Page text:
Ian Yule

Ian Yule

Ian Yule is construction and engineering partner in Shoosmiths

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    It ain't put your feet up time

    2018-02-15T06:30:00

    Just because an employer’s own actions have delayed completion does not necessarily let the contractor off the hook, explains Ian Yule

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    Legal blog: Traps for the unwary

    2017-10-05T06:00:00

    The latest revision of the New Engineering Contract, NEC4, could cause a few headaches for the employer’s project manager

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    Adjudication: The corrections

    2016-07-12T12:47:00

    Judges in the TCC will usually say that adjudicators’ decisions are there to be enforced. But a Part 8 procedure can be used to alter final decisions on self-contained legal points

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    Mind the gaps

    2016-10-19T06:00:00

    When words are removed from a contract, deciding what to bring back into the court room can be a tricky business. A recent TCC case provides an example

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    It was never a problem before

    2017-02-22T06:00:00

    The rule of ‘estoppel by convention’ is increasingly significant in disputes about payment or payless notices. So, what is it and what do the courts say about it?

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    Fact versus forecasts

    2017-06-30T06:00:00

    How should the monetary effects of compensation events be assessed months after the event itself? There are two different schools of thought on that

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    Adjudication: Running repairs

    2014-03-11T06:00:00

    Adjudication has proved very successful in keeping construction disputes out of the courts, but the system needs a few tweaks to make sure it continues to operate smoothly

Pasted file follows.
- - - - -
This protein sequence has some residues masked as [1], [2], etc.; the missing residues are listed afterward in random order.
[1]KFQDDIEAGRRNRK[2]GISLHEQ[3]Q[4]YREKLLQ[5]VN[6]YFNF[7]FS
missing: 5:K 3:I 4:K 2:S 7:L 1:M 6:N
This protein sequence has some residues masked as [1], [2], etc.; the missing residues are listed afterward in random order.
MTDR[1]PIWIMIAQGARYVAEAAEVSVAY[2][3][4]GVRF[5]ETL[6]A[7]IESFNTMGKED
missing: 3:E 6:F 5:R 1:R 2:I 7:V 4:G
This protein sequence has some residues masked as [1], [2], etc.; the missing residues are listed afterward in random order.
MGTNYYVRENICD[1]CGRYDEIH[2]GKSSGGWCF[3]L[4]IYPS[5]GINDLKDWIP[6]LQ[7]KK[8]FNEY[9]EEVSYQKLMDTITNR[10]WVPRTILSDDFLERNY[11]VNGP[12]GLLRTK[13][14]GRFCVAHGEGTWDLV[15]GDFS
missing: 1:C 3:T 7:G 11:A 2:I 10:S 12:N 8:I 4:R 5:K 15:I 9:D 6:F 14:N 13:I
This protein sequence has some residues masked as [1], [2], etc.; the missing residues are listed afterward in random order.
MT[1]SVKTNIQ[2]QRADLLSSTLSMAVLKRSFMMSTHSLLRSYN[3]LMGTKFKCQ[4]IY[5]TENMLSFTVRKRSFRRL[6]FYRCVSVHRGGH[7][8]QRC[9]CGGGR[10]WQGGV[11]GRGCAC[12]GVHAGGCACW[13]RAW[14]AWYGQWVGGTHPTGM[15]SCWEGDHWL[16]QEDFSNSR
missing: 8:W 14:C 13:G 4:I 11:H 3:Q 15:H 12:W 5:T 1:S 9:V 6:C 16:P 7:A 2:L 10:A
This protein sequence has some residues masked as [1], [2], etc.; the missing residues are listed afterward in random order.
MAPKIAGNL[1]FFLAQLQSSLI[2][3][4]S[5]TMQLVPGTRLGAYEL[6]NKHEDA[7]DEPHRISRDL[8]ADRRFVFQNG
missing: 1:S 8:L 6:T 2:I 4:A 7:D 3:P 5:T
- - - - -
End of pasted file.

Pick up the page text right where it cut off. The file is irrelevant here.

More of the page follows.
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    Letters of intent: The road to Hell

    2014-06-12T06:00:00

    Letters of intent are often used while parties and their lawyers haggle over terms. But what happens when a contractor is required to work in accordance with terms still being discussed?

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    Construction Act: Pay back time

    2014-09-26T06:00:00

    Moves to speed up payment for the supply chain may have tipped the balance too far the other way and some subcontractors are cashing in

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    Design obligations: Much obliged

    2014-11-12T06:00:00

    If a contract contains a clause requiring reasonable care and skill and another stating strict design obligations, can once cancel out the other?

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    ICC: There’s a new guy in town

    2015-03-20T06:00:00

    Many employers procuring civil engineering projects have turned to the NEC reluctantly and for want of any alternative. Now the ICC has positioned itself as a genuine rival

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    Eeny, meeny, miny, moe

    2015-06-17T10:38:00

    Should you choose arbitration or High Court for your dispute resolution clause? Steep rises in court fees have made the choice trickier

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    Quantum meruit: Just desserts

    2015-12-09T07:00:00

    It seems only fair that a party should be paid a reasonable amount for the work it performed. But the courts have taken a nuanced approach to quantum meruit claims

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    Construction Act: In out – shake it all about

    2016-04-05T10:00:00

    The power/process plant exemption to the Construction Act no longer makes sense

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    Gaps in the framework

    2009-10-02T00:00:00

    If you’ve got a framework, a lot of contractual stuff is written into it. But there are still vital clauses that have to be agreed on the jobs themselves – so what happens if they aren’t?

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    The home guard: Defective Premises Act

    2010-01-15T00:00:00

    The Defective Premises Act protects the owners and occupiers of dwellings against shoddy workmanship. A recent case will help ensure that those at fault do not escape liability

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    About this turbine you sold me

    2010-04-23T00:00:00

    An NEC form for the supply of high-value items has arrived on the scene to compete with the handful of contracts that already provide this facility. What’s the verdict?

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    PFI contracts: Chain of fools

    2010-08-06T00:00:00

    The temptation to pass risk down the supply chain until it ends up with a man and a van should be resisted. Here’s why

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    Bad form: RIBA standard form

    2010-10-08T00:00:00

    The RIBA’s standard conditions contain a few things for clients to worry about, the main one being that they have to pay their architect even if they forget to put a door in

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    Suspend reality

    2011-04-01T00:00:00

    Make sure you’re clear on the terms of a contract before suspending for non-payment. If you get it wrong, you could end up being burned

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